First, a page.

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French abandon Paris but army battles on

By M.S. HANDLER

TOURS, France, June 14, 1940 (UP) - French troops abandoned Paris to the Germans for the second time in 70 years today. They retired on both sides of the city and left it for the Germans to enter at their will.

The French high command had faced the tragic decision of defending the city street, knowing that is must be wiped from the earth, of which it had been a treasure house for centuries, or of abandoning it and forming a defense line to the south.

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Thus Paris, "City of Light," capital of the arts, had become the first world capital to fall to an invading power since the Germans of William I and Bismarck took it after a long, grim siege in 1871.

An appeal by Premier Paul Reynaud for the French people to stand firm was broadcast today from a radio station somewhere in France. Reynaud urged them to fight for the liberty and honor of their country.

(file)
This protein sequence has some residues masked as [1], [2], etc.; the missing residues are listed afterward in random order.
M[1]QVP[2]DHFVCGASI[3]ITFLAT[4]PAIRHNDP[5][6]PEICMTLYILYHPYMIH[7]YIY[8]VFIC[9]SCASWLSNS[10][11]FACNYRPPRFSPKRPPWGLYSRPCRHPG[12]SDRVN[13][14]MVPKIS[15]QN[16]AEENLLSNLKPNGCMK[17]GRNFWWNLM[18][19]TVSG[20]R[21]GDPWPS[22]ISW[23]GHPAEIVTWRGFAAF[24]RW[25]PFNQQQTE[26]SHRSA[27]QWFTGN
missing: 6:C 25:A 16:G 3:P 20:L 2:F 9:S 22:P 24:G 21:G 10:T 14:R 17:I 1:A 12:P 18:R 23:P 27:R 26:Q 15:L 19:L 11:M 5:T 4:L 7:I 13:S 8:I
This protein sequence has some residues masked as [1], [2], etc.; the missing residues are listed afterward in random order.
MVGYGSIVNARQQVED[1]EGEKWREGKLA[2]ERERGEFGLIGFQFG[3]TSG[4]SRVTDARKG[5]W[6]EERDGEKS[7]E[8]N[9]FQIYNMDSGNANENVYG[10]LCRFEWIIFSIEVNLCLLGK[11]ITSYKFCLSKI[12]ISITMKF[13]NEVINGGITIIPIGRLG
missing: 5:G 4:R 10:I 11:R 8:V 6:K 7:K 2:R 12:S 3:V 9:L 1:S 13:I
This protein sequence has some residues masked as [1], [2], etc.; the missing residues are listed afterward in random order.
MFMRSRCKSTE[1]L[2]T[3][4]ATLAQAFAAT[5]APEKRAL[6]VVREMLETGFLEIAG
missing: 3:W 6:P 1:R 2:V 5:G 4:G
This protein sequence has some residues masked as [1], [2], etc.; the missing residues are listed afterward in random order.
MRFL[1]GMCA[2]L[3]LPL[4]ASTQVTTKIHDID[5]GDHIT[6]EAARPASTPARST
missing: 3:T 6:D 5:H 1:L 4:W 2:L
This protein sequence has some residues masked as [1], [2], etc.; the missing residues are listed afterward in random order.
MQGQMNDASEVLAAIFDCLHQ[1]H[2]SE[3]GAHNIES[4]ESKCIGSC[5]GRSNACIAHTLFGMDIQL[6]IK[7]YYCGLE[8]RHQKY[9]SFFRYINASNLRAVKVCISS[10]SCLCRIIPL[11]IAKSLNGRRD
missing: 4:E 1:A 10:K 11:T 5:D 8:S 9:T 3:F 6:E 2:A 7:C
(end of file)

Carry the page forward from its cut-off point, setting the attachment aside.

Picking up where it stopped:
(In New York, the Columbia Broadcasting System picked up a British broadcast saying that the French government had moved from Tours to Bordeaux.)

But more than Paris was at stake. The freedom and life of France itself, the France of the peasant and the artisan, the France that had been invaded often, and as often had fought on or had awaited its chance to fight until the invader had been repelled, all this was now the prize.

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In admitting the withdrawal from Paris, the high command disclosed a double German drive some 50 miles to the east - a drive that threatened the new French line south of Paris on one fork and that threatened on the other to sever the main French armies from the rear against that gigantic array of fortresses.

A communiqu

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